William Sloane Coffin Jr. was born into an aristocratic Coffin family of Yalies whose uncle, Henry, served as president of Union Theological Seminary (N.Y.) Young “Bill,” an accomplished pianist who studied music in Paris, started his public career in the Offices of Strategic Services (USA) and the CIA, serving for a time in the Soviet Union. Later he attended Yale Divinity School, where he fell under the influence of Reinhold Neibuhr of Union. He graduated and opted to serve as chaplain first at Williams College and then for two decades at his alma mater, Yale.
In this rich biography the author reminds us among other things of the part Coffin played in the Civil Rights Movement of the ‘60s and the anti- Vietnam War protests of the ‘70s. In the process he made headline news in the newspapers and on TV placing an emphasis on “prophetic Christianity.” The biographer illustrates Coffin’s eloquence while doing so.
In the 1960s Coffin made a major contribution, following Martin Luther King Jr., to civil rights by attacking our pride and “self-glorification” as the root of all evil. With regard to the movement to recognize the dignity of African Americans, he exclaimed, “It is a fundamental theological presupposition of the Christian Church that it is not because we have value that we are loved by God, but because we are loved by God that we have value.” Was it “not contradictory,” he mused, “for a Christian to show compassion to a Negro as an individual without at the same time being concerned with the structures of society which make him an object of compassion?”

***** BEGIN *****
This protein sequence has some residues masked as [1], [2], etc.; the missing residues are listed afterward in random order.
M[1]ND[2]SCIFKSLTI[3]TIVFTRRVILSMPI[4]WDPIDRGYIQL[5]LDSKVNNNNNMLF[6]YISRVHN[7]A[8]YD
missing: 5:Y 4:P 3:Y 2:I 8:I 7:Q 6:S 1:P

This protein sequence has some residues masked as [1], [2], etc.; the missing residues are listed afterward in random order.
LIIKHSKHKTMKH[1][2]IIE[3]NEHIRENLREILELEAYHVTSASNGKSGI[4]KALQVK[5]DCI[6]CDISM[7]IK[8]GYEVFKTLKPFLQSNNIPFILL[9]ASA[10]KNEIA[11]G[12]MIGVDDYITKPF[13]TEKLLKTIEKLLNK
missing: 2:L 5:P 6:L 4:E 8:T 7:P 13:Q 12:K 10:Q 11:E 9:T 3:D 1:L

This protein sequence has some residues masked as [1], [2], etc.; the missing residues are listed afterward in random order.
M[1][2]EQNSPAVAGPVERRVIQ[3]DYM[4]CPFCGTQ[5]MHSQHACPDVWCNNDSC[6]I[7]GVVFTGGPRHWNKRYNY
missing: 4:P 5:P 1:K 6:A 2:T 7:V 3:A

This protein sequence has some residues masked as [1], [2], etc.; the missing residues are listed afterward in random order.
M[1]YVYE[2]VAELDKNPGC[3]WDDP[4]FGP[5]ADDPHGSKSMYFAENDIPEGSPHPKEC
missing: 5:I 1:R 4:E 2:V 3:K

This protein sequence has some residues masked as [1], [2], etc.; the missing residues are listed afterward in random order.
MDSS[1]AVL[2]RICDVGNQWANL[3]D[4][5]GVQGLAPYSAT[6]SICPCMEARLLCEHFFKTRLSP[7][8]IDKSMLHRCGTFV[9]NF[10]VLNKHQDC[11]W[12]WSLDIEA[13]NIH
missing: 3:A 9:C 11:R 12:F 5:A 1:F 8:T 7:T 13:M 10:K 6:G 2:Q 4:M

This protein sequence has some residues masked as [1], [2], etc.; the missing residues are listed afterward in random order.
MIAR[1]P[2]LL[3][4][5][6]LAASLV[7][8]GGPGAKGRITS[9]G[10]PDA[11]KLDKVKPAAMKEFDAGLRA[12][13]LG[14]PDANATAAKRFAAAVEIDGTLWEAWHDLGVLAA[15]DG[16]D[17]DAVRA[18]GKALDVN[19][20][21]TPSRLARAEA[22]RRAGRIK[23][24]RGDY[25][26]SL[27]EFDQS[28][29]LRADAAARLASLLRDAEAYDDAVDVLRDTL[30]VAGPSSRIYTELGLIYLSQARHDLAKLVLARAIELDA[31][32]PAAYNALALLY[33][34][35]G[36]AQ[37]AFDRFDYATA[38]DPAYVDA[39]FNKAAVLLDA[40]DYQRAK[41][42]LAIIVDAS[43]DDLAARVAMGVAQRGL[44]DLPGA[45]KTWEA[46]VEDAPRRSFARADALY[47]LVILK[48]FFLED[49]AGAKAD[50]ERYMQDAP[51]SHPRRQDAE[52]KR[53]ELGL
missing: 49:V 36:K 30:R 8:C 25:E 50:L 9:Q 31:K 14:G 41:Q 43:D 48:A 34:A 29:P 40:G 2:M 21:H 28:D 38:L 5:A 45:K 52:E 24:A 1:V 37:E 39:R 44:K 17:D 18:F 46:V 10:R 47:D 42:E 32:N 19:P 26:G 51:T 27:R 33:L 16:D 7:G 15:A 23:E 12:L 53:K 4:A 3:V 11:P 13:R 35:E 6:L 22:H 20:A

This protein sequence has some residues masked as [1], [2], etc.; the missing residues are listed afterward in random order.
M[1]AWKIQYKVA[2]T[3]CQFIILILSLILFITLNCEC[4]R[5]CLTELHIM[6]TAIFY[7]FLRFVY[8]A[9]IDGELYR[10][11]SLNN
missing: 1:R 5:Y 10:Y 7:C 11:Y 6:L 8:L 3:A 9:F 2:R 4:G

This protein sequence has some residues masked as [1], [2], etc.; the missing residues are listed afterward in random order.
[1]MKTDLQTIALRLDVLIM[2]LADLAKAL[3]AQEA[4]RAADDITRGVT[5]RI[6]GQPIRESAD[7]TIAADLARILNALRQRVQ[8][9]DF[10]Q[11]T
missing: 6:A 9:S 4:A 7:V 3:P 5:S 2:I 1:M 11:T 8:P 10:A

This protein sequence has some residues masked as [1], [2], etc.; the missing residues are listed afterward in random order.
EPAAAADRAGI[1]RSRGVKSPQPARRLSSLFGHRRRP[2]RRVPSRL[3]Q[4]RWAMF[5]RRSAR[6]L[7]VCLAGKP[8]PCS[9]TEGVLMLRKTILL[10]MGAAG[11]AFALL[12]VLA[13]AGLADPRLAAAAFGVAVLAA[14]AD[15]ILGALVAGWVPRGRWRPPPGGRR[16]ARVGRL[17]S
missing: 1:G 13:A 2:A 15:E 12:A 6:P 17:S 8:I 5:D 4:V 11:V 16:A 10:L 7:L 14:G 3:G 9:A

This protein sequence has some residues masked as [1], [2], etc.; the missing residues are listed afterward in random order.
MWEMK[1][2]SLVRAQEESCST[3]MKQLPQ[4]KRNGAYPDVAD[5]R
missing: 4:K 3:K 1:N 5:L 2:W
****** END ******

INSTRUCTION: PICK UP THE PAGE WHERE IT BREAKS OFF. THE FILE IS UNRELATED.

In the cause Coffin had little hesitation in breaking bad news and disturbing the peace for good laws, because he considered Jesus the “Prince of Peace,” as “perhaps the chief disturber of the peace.” Coffin marched with King and the members of the Southern Christian Leadership Conference and the Freedom Riders. He spent time in jail because of his protest for justice. Moreover, he appealed to other persons, especially those in high places, to come to Birmingham and elsewhere – to “come and do likewise.” It should be noted that King preached from the Yale Chapel pulpit before he was assassinated.
Coffin considered the conflict in Vietnam more complicated than the issue of racism and civil rights. Nevertheless, he eventually joined activists, such as Rabbi Abraham Heschel, Catholic priests Daniel and Phillip Berrigan, and Protestant leaders, such as Presbyterian Eugene Carson Blake, in opposing the war. He helped organize Clergy and Laymen Concerned about Vietnam (CALCAV), which later became Clergy Concerned about Vietnam (CCAV). He claimed in his protest that the war as it dragged on was being “waged in a fashion so out of character with American instincts of decency that it cannot help but undermine them.” We were resorting to what appeared as “indiscriminate” killing because of our frustrations.
He grew more intense in his language. He claimed that the “essence of the spirit of the Biblical Lamech is the guise of goodness with which it cloaks evil. … Just because we do not seek territorial expansion does not mean we cannot be corrupted by pride and power.”